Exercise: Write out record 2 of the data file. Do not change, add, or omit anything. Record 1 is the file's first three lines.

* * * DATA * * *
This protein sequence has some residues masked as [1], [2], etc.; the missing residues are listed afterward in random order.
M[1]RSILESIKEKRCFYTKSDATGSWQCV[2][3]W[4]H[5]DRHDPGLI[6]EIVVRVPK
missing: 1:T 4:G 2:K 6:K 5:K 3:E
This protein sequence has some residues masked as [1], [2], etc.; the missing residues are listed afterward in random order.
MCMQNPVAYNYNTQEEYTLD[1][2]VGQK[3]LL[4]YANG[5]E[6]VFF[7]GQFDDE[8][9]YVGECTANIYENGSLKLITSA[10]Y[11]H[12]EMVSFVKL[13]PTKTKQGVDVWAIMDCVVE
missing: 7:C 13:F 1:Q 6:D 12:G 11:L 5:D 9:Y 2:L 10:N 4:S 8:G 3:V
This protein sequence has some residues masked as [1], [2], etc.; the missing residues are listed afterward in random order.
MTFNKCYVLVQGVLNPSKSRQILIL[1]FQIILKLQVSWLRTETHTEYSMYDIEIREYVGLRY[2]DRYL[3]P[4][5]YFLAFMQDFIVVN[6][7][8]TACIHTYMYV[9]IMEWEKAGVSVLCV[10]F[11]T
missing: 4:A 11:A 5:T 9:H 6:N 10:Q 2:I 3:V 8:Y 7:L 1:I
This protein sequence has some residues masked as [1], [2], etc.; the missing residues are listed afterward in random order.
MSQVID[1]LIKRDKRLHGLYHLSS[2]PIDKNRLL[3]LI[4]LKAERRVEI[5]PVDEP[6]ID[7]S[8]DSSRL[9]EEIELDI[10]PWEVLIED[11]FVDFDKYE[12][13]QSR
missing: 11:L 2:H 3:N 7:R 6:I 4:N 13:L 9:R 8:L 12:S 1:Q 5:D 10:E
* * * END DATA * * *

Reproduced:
This protein sequence has some residues masked as [1], [2], etc.; the missing residues are listed afterward in random order.
MCMQNPVAYNYNTQEEYTLD[1][2]VGQK[3]LL[4]YANG[5]E[6]VFF[7]GQFDDE[8][9]YVGECTANIYENGSLKLITSA[10]Y[11]H[12]EMVSFVKL[13]PTKTKQGVDVWAIMDCVVE
missing: 7:C 13:F 1:Q 6:D 12:G 11:L 5:D 9:Y 2:L 10:N 4:S 8:G 3:V